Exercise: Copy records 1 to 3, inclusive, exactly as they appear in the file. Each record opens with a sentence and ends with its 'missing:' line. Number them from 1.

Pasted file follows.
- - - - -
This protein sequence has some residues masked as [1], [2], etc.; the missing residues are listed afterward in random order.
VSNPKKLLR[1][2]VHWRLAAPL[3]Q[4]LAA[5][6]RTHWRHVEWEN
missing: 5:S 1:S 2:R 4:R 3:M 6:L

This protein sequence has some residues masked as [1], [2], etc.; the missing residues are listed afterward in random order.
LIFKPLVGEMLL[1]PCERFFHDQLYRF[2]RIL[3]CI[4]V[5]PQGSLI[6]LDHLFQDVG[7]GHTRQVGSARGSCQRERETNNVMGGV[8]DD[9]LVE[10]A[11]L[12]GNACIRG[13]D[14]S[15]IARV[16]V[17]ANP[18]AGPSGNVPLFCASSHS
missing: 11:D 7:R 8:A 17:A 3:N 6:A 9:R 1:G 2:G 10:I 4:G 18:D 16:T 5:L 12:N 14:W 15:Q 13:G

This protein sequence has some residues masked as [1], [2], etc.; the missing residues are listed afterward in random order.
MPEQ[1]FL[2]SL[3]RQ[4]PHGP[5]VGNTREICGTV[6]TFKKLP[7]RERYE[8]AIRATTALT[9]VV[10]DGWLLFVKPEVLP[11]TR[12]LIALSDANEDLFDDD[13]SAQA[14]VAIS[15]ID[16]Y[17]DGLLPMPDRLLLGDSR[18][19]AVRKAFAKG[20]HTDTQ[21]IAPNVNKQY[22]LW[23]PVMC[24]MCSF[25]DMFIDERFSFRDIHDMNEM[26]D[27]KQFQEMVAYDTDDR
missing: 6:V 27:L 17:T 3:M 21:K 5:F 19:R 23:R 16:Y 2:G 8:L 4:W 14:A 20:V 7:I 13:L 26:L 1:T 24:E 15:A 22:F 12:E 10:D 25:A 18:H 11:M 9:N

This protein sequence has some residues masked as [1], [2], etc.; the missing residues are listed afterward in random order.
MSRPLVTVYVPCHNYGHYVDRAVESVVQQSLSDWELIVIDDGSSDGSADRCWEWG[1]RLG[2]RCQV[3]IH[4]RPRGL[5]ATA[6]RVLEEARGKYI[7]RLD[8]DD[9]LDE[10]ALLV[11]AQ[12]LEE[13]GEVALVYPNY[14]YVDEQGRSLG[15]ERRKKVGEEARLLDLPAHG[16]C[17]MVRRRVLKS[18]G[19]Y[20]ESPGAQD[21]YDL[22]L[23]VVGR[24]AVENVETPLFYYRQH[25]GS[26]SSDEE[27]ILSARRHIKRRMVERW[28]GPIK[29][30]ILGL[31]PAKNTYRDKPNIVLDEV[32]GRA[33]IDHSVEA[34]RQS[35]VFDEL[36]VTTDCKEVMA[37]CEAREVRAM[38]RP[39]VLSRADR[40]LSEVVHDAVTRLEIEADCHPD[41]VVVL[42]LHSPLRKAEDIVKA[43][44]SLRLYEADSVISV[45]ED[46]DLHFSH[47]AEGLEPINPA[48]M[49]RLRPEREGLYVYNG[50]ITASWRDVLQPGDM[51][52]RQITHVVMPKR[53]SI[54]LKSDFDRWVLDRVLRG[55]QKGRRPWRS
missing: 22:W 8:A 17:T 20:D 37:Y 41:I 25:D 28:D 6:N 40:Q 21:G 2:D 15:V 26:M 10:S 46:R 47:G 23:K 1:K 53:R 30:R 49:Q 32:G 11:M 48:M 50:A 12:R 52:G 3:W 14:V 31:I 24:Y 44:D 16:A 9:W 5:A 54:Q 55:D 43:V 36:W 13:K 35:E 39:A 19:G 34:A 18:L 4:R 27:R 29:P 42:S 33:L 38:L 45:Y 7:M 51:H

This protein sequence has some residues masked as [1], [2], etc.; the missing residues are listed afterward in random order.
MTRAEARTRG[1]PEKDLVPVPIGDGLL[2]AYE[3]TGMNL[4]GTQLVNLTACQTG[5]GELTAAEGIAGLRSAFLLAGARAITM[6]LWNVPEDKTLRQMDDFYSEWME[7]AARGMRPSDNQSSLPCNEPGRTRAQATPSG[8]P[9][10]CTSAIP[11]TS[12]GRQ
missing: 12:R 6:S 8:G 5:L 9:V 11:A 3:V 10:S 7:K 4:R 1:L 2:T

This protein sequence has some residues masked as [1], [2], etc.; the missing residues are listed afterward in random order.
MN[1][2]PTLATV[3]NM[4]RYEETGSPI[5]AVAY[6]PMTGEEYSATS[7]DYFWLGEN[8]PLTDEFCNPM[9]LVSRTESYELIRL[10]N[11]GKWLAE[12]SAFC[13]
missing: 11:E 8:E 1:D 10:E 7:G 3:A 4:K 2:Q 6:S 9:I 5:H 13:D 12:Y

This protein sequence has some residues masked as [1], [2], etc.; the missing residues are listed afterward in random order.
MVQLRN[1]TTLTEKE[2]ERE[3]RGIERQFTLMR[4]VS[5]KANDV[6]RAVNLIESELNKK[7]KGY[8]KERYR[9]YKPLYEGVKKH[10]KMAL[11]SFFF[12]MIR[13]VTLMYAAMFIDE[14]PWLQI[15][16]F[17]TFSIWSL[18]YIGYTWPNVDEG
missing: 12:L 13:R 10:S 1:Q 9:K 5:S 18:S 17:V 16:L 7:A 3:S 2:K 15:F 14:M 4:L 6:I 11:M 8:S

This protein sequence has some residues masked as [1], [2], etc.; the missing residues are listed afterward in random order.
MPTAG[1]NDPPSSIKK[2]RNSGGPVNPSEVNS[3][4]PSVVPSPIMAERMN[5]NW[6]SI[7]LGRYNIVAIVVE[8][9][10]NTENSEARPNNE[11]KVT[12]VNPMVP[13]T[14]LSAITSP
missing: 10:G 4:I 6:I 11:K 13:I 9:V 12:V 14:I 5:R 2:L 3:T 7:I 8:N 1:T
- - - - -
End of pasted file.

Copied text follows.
This protein sequence has some residues masked as [1], [2], etc.; the missing residues are listed afterward in random order.
VSNPKKLLR[1][2]VHWRLAAPL[3]Q[4]LAA[5][6]RTHWRHVEWEN
missing: 5:S 1:S 2:R 4:R 3:M 6:L

This protein sequence has some residues masked as [1], [2], etc.; the missing residues are listed afterward in random order.
LIFKPLVGEMLL[1]PCERFFHDQLYRF[2]RIL[3]CI[4]V[5]PQGSLI[6]LDHLFQDVG[7]GHTRQVGSARGSCQRERETNNVMGGV[8]DD[9]LVE[10]A[11]L[12]GNACIRG[13]D[14]S[15]IARV[16]V[17]ANP[18]AGPSGNVPLFCASSHS
missing: 11:D 7:R 8:A 17:A 3:N 6:A 9:R 1:G 2:G 10:I 4:G 18:D 16:T 5:L 12:N 14:W 15:Q 13:G

This protein sequence has some residues masked as [1], [2], etc.; the missing residues are listed afterward in random order.
MPEQ[1]FL[2]SL[3]RQ[4]PHGP[5]VGNTREICGTV[6]TFKKLP[7]RERYE[8]AIRATTALT[9]VV[10]DGWLLFVKPEVLP[11]TR[12]LIALSDANEDLFDDD[13]SAQA[14]VAIS[15]ID[16]Y[17]DGLLPMPDRLLLGDSR[18][19]AVRKAFAKG[20]HTDTQ[21]IAPNVNKQY[22]LW[23]PVMC[24]MCSF[25]DMFIDERFSFRDIHDMNEM[26]D[27]KQFQEMVAYDTDDR
missing: 6:V 27:L 17:T 3:M 21:K 5:F 19:R 23:R 16:Y 2:G 8:L 4:W 14:A 20:V 7:I 13:L 26:L 1:T 24:E 15:A 22:F 12:E 10:D 25:A 18:H 11:M 9:N